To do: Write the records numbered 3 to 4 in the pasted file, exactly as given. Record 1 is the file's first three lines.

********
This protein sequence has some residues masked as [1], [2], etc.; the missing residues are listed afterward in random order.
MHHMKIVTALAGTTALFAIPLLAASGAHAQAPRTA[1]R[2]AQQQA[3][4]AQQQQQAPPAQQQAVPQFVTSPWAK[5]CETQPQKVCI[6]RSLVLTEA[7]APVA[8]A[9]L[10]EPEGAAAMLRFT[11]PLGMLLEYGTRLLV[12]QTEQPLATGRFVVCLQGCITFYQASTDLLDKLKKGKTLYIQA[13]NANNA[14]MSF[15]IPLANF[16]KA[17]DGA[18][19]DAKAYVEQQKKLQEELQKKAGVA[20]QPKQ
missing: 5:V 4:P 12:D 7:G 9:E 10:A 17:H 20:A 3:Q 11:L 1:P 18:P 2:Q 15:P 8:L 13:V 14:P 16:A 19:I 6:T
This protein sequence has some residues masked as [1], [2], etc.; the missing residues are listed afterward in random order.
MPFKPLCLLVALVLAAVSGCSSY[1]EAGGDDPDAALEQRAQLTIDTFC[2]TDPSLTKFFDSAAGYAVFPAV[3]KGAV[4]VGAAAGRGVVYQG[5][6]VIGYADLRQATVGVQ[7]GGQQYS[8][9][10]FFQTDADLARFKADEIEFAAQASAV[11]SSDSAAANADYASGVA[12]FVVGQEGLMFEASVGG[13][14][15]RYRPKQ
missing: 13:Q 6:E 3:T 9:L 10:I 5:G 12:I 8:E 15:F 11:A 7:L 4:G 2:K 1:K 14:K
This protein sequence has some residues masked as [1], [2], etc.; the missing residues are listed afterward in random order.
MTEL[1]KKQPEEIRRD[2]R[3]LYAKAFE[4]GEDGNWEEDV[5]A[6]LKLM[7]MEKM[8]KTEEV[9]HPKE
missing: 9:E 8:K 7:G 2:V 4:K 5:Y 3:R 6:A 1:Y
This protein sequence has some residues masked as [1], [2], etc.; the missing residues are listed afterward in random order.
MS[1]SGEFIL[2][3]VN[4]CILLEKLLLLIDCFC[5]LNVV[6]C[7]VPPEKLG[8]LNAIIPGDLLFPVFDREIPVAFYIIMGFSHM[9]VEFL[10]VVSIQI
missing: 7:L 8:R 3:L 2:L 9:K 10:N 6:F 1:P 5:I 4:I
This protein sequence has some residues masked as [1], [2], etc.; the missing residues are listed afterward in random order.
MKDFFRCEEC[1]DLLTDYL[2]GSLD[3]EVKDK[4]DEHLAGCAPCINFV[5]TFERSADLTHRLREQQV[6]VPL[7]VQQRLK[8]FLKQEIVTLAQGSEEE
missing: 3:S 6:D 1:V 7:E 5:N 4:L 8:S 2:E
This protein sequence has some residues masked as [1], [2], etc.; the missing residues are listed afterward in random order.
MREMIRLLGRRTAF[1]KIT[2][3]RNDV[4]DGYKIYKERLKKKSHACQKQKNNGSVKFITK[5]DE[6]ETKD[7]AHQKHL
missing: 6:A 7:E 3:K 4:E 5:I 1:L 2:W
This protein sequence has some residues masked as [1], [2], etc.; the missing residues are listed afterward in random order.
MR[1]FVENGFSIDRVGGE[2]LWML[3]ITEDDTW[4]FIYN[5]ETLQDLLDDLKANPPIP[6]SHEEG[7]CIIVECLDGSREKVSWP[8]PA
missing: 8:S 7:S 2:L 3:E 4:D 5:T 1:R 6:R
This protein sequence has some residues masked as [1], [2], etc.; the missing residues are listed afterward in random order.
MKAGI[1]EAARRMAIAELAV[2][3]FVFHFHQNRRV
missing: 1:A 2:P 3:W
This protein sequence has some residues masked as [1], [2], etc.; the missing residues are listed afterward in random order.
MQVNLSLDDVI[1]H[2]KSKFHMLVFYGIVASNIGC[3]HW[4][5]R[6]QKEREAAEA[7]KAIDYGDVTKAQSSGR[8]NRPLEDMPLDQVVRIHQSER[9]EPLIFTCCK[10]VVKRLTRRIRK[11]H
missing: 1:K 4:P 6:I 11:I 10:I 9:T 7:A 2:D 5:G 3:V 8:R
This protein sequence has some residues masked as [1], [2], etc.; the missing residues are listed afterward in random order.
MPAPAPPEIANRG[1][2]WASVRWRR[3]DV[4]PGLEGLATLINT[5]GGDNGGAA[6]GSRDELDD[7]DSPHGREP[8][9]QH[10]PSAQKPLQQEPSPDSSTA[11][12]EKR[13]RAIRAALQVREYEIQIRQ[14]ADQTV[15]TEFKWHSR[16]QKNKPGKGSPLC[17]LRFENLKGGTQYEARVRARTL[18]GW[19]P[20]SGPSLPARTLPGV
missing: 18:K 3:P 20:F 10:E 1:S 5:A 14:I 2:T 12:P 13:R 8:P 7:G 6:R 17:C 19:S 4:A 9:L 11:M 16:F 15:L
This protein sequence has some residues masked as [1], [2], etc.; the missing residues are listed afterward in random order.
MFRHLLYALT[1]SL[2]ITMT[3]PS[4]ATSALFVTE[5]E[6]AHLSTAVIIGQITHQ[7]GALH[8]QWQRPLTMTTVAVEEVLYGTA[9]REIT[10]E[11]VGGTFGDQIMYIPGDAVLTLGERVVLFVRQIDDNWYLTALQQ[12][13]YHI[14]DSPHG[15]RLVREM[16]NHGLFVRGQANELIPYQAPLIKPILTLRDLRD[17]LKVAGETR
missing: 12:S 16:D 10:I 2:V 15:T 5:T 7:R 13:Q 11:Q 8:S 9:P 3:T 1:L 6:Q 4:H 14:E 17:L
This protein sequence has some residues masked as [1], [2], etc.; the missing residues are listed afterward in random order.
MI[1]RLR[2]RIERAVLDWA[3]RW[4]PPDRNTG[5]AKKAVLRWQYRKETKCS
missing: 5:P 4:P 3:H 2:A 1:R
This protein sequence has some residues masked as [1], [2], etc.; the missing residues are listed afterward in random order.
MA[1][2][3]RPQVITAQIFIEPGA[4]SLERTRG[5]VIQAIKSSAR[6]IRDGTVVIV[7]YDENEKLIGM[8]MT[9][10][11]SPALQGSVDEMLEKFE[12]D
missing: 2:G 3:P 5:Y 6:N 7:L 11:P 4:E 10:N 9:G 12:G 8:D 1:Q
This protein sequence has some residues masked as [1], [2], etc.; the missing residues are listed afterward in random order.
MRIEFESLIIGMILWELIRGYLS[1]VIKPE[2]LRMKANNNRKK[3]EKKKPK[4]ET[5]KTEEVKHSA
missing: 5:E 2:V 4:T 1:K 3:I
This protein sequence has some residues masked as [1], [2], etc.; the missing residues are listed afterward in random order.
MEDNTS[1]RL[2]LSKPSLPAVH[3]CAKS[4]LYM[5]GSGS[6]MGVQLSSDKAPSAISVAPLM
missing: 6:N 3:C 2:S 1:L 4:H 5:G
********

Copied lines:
This protein sequence has some residues masked as [1], [2], etc.; the missing residues are listed afterward in random order.
MTEL[1]KKQPEEIRRD[2]R[3]LYAKAFE[4]GEDGNWEEDV[5]A[6]LKLM[7]MEKM[8]KTEEV[9]HPKE
missing: 9:E 8:K 7:G 2:V 4:K 5:Y 3:R 6:A 1:Y
This protein sequence has some residues masked as [1], [2], etc.; the missing residues are listed afterward in random order.
MS[1]SGEFIL[2][3]VN[4]CILLEKLLLLIDCFC[5]LNVV[6]C[7]VPPEKLG[8]LNAIIPGDLLFPVFDREIPVAFYIIMGFSHM[9]VEFL[10]VVSIQI
missing: 7:L 8:R 3:L 2:L 9:K 10:N 6:F 1:P 5:I 4:I